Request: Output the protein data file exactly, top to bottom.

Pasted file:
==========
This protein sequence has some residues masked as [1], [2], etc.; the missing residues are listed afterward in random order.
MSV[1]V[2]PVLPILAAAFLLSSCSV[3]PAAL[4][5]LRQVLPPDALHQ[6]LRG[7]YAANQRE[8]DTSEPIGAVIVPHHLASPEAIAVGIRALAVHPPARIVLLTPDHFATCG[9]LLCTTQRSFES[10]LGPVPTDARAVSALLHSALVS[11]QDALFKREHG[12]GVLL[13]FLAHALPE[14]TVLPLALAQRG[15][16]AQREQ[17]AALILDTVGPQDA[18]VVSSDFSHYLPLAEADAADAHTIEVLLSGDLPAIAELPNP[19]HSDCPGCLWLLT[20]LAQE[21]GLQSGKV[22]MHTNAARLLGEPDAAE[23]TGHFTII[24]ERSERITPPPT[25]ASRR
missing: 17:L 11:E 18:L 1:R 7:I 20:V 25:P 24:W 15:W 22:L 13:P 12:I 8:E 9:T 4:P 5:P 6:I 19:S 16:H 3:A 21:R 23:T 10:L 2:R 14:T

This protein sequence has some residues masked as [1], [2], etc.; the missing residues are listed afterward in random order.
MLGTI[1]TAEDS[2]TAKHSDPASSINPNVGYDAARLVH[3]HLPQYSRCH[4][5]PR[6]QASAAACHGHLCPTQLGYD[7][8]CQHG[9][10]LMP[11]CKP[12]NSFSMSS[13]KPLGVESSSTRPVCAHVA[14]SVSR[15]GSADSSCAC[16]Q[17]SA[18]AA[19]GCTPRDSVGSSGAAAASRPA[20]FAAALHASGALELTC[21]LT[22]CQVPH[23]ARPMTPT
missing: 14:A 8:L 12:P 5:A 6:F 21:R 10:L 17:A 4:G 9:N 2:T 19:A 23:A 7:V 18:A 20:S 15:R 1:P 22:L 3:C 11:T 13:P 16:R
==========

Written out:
This protein sequence has some residues masked as [1], [2], etc.; the missing residues are listed afterward in random order.
MSV[1]V[2]PVLPILAAAFLLSSCSV[3]PAAL[4][5]LRQVLPPDALHQ[6]LRG[7]YAANQRE[8]DTSEPIGAVIVPHHLASPEAIAVGIRALAVHPPARIVLLTPDHFATCG[9]LLCTTQRSFES[10]LGPVPTDARAVSALLHSALVS[11]QDALFKREHG[12]GVLL[13]FLAHALPE[14]TVLPLALAQRG[15][16]AQREQ[17]AALILDTVGPQDA[18]VVSSDFSHYLPLAEADAADAHTIEVLLSGDLPAIAELPNP[19]HSDCPGCLWLLT[20]LAQE[21]GLQSGKV[22]MHTNAARLLGEPDAAE[23]TGHFTII[24]ERSERITPPPT[25]ASRR
missing: 17:L 11:E 18:L 1:R 7:I 20:V 25:P 24:W 15:W 22:L 13:P 12:I 8:E 9:T 4:P 5:P 6:I 19:S 16:H 3:A 21:R 23:T 10:L 2:R 14:T

This protein sequence has some residues masked as [1], [2], etc.; the missing residues are listed afterward in random order.
MLGTI[1]TAEDS[2]TAKHSDPASSINPNVGYDAARLVH[3]HLPQYSRCH[4][5]PR[6]QASAAACHGHLCPTQLGYD[7][8]CQHG[9][10]LMP[11]CKP[12]NSFSMSS[13]KPLGVESSSTRPVCAHVA[14]SVSR[15]GSADSSCAC[16]Q[17]SA[18]AA[19]GCTPRDSVGSSGAAAASRPA[20]FAAALHASGALELTC[21]LT[22]CQVPH[23]ARPMTPT
missing: 14:A 8:L 12:P 5:A 6:F 21:R 10:L 17:A 4:G 9:N 2:T 19:A 23:A 7:V 18:A 20:S 15:R 1:P 22:L 3:C 11:T 13:P 16:R